Thursday, June 11, 2009

CD of the Day, 6/11/09: Roger Klug-More Help for Your Nerves

Back for the first time in nearly a decade, Cincinnati's Roger Klug has unleashed a 17-track power pop marvel. Klug bills himself a "pop scientist", and that's an apt description as he takes a mad scientist approach to this disc, experimenting here and there and trying a little bit of everything. In some measures, this disc is reminiscent of Greg Pope's Popmonster, which also threw quite a bit at the wall in its 17 tracks.

So we get the clever opener "Tinnitus", which mixes the metaphoric and literal ringing in one's ears of a song, and the worldplay of "tonight" and "tinnitus". He also gives us the straight-ahead power pop of "Dump Me Hard", the early XTC-sounding "An Artist in the Field", and the hyper-melodic "Girl After My Own Heart", which really does sound quite a bit like Pope. Then the quirk kicks in. "About Time" starts off as a jangly mid-60s number then segues into a wall of noise followed by a Robert Johnson-esque guitar solo before coming full circle, along with a couple of tracks whose names speak for themselves: "Witch from Hell" and "The Day I Had My Brain Removed".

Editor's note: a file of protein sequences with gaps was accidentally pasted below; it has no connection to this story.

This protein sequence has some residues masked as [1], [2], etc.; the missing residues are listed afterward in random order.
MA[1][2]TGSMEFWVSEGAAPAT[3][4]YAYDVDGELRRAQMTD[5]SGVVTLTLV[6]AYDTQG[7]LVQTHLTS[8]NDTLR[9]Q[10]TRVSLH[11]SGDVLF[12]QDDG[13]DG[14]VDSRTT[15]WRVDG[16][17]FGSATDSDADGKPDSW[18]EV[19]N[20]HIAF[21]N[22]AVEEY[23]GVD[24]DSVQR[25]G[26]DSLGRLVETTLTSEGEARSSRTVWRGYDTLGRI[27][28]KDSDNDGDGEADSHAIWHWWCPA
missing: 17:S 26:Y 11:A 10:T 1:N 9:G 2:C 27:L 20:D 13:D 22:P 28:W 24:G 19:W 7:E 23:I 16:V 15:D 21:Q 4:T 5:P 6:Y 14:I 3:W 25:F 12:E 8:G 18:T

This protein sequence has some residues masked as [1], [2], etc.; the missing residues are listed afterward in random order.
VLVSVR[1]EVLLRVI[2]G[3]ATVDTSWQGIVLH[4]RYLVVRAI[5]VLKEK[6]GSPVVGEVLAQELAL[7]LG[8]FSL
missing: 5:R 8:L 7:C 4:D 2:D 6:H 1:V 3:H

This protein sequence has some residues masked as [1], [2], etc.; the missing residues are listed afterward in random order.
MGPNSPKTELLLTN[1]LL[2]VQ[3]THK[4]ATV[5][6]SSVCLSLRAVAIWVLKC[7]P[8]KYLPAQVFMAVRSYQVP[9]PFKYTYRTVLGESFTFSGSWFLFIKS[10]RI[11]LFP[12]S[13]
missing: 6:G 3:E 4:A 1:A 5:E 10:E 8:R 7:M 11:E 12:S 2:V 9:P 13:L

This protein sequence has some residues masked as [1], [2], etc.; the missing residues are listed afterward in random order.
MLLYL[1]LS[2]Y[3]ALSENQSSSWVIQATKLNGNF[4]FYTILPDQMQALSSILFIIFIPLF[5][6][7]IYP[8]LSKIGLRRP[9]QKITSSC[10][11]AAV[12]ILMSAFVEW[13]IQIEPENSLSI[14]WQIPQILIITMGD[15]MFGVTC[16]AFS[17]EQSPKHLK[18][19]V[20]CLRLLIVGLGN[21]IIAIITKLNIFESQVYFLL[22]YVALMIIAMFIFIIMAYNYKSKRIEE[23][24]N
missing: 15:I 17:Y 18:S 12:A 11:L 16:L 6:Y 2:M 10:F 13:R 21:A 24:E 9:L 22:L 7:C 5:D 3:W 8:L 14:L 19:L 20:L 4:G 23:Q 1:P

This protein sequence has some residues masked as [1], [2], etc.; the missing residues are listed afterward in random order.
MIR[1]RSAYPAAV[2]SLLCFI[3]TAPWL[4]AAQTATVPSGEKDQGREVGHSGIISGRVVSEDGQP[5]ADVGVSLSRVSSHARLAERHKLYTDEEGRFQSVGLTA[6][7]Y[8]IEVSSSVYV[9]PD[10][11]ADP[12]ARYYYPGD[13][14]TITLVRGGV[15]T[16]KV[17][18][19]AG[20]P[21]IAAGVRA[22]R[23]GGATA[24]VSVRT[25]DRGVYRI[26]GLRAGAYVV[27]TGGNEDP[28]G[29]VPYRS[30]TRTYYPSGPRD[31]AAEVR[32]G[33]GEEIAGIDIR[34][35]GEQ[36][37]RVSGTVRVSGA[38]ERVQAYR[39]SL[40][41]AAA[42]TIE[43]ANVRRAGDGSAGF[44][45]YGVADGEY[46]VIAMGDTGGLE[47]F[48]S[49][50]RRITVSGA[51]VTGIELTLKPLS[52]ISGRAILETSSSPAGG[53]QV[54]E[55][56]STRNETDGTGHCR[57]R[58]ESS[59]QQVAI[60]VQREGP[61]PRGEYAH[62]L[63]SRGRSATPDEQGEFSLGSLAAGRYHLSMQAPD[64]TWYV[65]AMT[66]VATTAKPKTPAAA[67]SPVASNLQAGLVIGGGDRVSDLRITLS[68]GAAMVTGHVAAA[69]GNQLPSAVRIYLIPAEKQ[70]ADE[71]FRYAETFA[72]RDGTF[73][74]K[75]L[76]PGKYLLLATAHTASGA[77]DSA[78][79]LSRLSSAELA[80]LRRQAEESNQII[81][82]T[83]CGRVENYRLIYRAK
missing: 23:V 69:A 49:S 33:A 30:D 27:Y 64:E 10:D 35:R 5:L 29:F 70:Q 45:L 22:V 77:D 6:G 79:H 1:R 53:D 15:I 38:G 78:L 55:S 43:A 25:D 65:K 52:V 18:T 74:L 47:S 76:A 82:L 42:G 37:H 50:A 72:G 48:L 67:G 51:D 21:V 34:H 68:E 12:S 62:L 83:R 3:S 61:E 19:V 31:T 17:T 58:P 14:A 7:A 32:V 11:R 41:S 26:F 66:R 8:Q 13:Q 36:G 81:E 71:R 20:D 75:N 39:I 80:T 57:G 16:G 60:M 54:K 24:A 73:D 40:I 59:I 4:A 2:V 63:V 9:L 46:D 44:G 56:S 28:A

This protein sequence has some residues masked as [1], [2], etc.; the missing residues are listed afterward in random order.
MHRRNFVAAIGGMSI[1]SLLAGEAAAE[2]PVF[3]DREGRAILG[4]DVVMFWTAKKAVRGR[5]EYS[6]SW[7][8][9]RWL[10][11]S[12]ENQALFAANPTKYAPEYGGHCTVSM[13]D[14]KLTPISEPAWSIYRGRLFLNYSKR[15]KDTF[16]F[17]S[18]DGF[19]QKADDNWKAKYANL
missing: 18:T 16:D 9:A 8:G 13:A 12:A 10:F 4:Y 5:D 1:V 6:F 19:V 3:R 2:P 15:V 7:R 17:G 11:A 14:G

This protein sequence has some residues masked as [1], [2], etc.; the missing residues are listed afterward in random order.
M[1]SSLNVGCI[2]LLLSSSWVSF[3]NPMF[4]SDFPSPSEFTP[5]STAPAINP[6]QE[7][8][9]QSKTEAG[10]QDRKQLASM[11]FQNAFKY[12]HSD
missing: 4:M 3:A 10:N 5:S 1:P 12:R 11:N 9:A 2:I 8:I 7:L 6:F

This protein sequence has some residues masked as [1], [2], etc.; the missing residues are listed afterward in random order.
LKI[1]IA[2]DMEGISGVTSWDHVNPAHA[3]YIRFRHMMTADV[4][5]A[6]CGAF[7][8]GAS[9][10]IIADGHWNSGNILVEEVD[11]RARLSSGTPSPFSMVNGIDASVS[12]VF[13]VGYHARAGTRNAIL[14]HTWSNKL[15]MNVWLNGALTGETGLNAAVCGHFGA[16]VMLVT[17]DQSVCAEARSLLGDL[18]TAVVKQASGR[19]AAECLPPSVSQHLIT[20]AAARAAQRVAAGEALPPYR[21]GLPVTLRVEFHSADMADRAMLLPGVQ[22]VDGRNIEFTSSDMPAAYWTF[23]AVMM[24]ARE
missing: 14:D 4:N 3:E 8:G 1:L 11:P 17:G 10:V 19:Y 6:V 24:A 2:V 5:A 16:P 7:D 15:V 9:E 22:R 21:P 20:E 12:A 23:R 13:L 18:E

And that only gets us through the first half of the disc. The rocking "Hi-Hat" is a treat, and he nicely juxtaposes the bitterly jealous lyrics of "A Girl Like That" with strings and a Bacharachian melody. Elsewhere, there's the Stones-ish "Souls to Heaven", the piano-noir pop of "Bogeyman" (which recalls Ben Folds' "The Last Polka"), the rave-up "Man's Man" and closer "Your Diary", an eight-minute opus that could almost serve as a condensed version of the album itself. Unlike many artists that come back from a hiatus with something that sounds like they could have knocked it out in a few months, Klug apparently has the used the time to craft what is perhaps the most ambitious power pop album of the year, and there's so much here that it demands repeated listenings.

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